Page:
The Difference Between Men's and Women's Shoe Sizes in the United States
shoes image by April K from Fotolia.com
Shoes seem simple enough: a bit of leather, canvas and rubber put together to cover and protect your feet. At first glance, there doesn't appear to be a significant difference between men's and women's feet. But there are actually quite a few noticeable differences.
The Size Difference
According to the Brannock Device, the most common sizing device, in the United States men's shoe sizes are one size larger than women's. That is to say, if a man wears a size 9, it is a size 10 in women's shoes.
Aside from the most obvious difference in length, women's shoes are also made narrower than men's shoes. This is because men's feet are wider than women's, because women generally have higher arches than men.
Differences in Feet
Studies have shown there are vast differences in the feet of the two sexes. Using a survey done by the Army, Pennsylvania State University researcher Peter J. Cavanagh found women have higher arches, narrower heels and thicker ankles and calves. Cavanagh also found women's ankles are slighter closer to the ground and men have thicker toes.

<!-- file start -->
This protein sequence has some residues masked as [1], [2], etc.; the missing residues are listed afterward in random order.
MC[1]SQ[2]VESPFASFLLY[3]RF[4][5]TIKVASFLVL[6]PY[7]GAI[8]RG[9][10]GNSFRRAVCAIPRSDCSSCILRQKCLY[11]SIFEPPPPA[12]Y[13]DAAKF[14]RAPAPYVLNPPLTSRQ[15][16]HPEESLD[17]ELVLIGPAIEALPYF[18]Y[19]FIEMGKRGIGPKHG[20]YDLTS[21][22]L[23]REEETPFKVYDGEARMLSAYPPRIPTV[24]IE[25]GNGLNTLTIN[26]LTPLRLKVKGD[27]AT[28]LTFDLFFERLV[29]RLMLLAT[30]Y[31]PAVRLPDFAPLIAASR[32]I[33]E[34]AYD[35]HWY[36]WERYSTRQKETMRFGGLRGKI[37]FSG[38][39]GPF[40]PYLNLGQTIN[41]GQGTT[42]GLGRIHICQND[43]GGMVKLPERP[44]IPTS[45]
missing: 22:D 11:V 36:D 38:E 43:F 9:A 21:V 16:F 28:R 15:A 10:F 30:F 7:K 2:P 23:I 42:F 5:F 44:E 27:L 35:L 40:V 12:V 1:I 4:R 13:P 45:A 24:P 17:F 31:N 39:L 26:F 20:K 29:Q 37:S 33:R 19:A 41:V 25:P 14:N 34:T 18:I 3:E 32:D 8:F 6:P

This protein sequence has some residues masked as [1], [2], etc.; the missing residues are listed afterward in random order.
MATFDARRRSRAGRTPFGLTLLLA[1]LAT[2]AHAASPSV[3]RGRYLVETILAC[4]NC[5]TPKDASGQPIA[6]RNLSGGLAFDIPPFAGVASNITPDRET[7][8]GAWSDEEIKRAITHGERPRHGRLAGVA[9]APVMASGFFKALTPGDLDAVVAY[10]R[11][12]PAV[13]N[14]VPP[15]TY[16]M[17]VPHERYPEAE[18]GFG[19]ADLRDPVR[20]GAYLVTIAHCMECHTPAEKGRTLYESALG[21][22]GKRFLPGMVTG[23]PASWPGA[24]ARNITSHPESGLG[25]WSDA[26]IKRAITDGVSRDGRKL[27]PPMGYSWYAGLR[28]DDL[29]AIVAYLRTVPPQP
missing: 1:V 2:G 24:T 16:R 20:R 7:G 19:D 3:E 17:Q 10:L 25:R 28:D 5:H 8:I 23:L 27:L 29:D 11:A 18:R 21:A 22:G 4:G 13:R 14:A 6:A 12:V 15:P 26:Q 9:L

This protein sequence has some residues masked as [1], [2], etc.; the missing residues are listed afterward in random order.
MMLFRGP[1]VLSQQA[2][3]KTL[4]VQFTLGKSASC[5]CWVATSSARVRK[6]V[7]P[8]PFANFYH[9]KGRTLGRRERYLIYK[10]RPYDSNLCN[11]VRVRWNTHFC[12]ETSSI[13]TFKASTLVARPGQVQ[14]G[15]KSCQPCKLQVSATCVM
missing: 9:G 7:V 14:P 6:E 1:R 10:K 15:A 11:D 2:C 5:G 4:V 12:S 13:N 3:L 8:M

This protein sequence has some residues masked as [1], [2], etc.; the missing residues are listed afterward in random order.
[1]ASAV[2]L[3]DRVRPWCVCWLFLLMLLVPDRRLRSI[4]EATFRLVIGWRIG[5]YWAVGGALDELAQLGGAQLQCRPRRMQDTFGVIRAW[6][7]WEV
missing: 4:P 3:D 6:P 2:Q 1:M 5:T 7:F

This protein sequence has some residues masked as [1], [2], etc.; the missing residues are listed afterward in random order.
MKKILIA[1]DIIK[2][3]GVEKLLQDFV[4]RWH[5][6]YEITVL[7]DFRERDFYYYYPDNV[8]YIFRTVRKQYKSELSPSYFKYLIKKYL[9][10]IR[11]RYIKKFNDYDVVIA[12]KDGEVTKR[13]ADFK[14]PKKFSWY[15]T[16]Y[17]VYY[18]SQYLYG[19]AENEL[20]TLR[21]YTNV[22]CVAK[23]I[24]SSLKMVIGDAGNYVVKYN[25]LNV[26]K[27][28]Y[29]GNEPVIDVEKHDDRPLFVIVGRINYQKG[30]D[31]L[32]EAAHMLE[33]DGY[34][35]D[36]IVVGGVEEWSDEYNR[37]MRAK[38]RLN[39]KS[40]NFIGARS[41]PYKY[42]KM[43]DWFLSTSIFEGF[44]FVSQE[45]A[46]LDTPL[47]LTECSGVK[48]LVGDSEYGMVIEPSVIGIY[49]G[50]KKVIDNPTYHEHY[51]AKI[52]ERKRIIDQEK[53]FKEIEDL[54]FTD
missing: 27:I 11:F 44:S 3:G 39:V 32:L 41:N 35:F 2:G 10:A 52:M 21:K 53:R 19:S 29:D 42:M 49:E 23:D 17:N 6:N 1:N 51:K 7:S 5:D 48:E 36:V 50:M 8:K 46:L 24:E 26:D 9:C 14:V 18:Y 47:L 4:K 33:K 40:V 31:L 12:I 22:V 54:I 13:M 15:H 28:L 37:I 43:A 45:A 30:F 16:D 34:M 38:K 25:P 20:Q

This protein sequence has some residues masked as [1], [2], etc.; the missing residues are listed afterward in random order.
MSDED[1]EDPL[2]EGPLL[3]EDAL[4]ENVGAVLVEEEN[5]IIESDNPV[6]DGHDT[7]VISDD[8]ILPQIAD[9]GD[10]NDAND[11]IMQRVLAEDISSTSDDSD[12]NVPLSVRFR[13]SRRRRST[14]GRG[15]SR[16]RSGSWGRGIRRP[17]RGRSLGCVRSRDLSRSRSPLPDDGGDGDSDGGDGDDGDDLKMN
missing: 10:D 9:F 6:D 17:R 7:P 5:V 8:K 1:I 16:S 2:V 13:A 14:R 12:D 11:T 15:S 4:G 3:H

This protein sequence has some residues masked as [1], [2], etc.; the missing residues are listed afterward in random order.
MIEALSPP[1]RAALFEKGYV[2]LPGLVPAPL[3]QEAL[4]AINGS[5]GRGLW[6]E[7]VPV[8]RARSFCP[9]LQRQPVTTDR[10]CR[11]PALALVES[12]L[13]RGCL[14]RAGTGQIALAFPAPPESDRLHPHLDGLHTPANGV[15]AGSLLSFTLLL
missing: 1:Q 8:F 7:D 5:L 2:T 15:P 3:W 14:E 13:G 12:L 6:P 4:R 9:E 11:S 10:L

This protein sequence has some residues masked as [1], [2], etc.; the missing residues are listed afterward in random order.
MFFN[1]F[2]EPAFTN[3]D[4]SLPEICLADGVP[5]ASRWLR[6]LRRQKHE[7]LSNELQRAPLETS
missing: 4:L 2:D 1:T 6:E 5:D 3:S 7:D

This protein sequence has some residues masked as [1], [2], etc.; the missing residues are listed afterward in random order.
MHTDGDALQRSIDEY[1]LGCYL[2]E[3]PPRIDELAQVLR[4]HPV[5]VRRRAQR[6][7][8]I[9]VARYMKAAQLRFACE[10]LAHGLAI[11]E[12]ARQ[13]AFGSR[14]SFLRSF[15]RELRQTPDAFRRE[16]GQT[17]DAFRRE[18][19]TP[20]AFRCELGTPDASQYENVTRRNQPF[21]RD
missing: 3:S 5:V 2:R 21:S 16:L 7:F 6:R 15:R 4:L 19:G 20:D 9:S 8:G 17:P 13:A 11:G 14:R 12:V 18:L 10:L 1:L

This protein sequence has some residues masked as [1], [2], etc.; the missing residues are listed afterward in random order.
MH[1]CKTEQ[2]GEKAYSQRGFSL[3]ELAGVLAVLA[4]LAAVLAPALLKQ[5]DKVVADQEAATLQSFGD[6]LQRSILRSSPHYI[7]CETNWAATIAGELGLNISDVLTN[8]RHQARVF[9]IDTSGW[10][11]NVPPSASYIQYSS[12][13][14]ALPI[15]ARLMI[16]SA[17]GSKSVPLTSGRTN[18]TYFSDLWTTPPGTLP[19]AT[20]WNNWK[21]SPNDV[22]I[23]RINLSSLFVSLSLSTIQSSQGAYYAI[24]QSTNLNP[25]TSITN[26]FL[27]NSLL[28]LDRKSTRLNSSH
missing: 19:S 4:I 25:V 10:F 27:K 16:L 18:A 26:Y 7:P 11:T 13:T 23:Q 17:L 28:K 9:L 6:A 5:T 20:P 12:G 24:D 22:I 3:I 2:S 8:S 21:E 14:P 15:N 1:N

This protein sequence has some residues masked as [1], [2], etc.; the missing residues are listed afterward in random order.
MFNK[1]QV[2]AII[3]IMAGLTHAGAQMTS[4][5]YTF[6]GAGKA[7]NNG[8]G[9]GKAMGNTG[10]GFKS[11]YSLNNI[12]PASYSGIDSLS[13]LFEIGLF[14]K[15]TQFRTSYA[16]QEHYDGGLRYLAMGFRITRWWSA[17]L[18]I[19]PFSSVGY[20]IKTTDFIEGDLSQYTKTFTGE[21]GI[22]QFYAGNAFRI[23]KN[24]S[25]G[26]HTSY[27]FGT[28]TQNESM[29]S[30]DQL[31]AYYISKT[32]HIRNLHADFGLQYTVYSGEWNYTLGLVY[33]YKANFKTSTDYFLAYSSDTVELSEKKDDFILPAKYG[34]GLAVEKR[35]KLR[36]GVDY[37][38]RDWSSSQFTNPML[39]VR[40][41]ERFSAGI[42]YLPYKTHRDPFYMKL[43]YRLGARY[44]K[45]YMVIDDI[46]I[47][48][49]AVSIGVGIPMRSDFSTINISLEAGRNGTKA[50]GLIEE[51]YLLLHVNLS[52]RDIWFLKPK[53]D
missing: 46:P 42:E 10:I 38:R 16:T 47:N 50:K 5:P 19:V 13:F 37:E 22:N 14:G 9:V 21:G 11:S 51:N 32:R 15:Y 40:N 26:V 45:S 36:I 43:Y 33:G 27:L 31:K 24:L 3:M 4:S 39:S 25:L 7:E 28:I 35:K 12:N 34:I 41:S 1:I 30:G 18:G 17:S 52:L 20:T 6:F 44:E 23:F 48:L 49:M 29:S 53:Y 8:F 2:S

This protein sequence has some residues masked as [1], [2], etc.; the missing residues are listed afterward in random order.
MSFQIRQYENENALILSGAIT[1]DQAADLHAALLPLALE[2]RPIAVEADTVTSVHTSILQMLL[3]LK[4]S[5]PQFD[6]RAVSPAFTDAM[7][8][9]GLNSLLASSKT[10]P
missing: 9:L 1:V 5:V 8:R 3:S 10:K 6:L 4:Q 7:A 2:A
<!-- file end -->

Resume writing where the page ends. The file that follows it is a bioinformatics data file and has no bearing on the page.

The Brannock Device is the most commonly used device to measure foot sizes. It's the long, metal sliding scale that you put your foot on in the shoe store. The Brannock Device was invented by Charles Brannock, the son of a shoemaker. Brannock invented the device in the mid-1920s because there were inadequate tools for measuring foot size at the time.
It is based on linear measurement. According to the scale, a men's size 1 shoe is 7 2/3 inches long--each additional size is 1/3 inch longer.
- The Brannock Device is the most commonly used device to measure foot sizes.
Aside from differences in feet, men and women have many differences in body shape and movement, which can affect the way we walk and run. Therefore, shoe companies have to adjust for the differences. For instance, a woman needs support in different areas than a man does, based on differences in the body.
T.D. Wood is a 2006 graduate of the University of Alabama, but his passion for writing goes far beyond his journalism degree. Wood has put on many hats as a writer, covering sports for The Alexander City Outlook, blogging about entertainment, life and culture, and writing personally as a fiction, poetry and songwriter.